The argument that copyright encourages innovation is simply a pretense for protectionism. Some protection for intellectual property probably does encourage innovation, as the “Tabarrok Curve” illustrates, but the pretense becomes clear when we see copyright repeatedly extended for works already in existence. Walt Disney was long-dead when his copyright to Mickey Mouse was extended. Rumors to the contrary, Walt ain’t coming back no matter how much we incentivize him with a longer copyright.
The latest case in point is last week’s extension of copyright in the European Union for design:
Mid-century design classics, such as Charles Eames chairs, Eileen Gray tables and Arco lamps are set to rocket in price, following EU regulations which came into force this week that extend the copyright on furniture from 25 years to 70 years after the death of a designer.
…Companies can currently sell replica goods providing 25 years has passed from the date the designer died, but the EU ruling – speeded up by the British government – has extended that period to 70 years. Eames died in 1978, so the new protection extends the copyright of the many chairs, tables and clocks he designed until 2048. For items designed jointly with his wife, Ray, the copyright would extend for a further 10 years, as she died in 1988.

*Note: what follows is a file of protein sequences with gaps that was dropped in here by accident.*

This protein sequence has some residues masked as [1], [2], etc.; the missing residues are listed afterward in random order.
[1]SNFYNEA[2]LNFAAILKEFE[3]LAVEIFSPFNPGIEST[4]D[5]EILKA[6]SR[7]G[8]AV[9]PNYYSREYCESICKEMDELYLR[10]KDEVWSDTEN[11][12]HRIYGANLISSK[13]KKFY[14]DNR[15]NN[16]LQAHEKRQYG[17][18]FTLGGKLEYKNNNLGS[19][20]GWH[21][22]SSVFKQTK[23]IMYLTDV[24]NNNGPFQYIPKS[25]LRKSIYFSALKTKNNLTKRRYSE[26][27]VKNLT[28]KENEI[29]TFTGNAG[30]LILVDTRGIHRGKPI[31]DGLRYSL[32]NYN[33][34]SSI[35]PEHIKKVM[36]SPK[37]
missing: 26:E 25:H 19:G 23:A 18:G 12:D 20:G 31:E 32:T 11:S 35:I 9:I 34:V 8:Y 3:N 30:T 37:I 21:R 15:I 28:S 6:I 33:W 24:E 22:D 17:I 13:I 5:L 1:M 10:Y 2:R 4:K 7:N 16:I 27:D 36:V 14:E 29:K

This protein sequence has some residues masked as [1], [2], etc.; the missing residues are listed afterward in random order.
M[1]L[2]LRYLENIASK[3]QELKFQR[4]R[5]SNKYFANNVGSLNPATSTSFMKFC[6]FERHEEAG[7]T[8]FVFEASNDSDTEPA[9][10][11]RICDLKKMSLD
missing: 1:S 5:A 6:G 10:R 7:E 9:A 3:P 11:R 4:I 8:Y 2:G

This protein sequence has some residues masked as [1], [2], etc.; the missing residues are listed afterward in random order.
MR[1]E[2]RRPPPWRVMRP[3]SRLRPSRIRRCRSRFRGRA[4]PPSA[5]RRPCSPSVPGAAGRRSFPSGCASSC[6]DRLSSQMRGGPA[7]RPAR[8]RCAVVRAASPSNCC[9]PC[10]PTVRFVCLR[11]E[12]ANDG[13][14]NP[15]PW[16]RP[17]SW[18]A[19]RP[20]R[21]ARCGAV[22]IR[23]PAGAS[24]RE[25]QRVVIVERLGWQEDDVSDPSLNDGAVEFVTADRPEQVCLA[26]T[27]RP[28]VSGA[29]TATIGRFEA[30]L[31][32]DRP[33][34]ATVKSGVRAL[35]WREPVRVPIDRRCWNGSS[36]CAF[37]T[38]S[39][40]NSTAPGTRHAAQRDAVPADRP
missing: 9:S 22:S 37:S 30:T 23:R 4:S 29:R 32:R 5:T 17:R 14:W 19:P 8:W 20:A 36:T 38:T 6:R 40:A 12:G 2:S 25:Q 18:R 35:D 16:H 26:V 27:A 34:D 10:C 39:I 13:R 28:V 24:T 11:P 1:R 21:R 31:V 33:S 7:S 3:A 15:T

Dead people tend not to be very creative so I suspect that the retroactive extension of copyright will not spur much innovation from Eames. The point, of course, is not to spur creativity but to protect the rents of the handful of people whose past designs turned out to have lasting value.
Retroactive extensions of copyright throw the entire reasoning behind copyright into reverse. The incentive argument for copyright would have to run, We don’t have enough designs so we should increase the incentive to produce more. The actual argument for copyright runs–We have lots of popular designs and we need to keep selling them at a high price.
Moreover, if this nonsense were not enough, how is this for a kicker:
Companies which publish design books may have to get numerous licences to reproduce photos because designs have come under copyright.
Hat tip: The excellent Mark Thorson.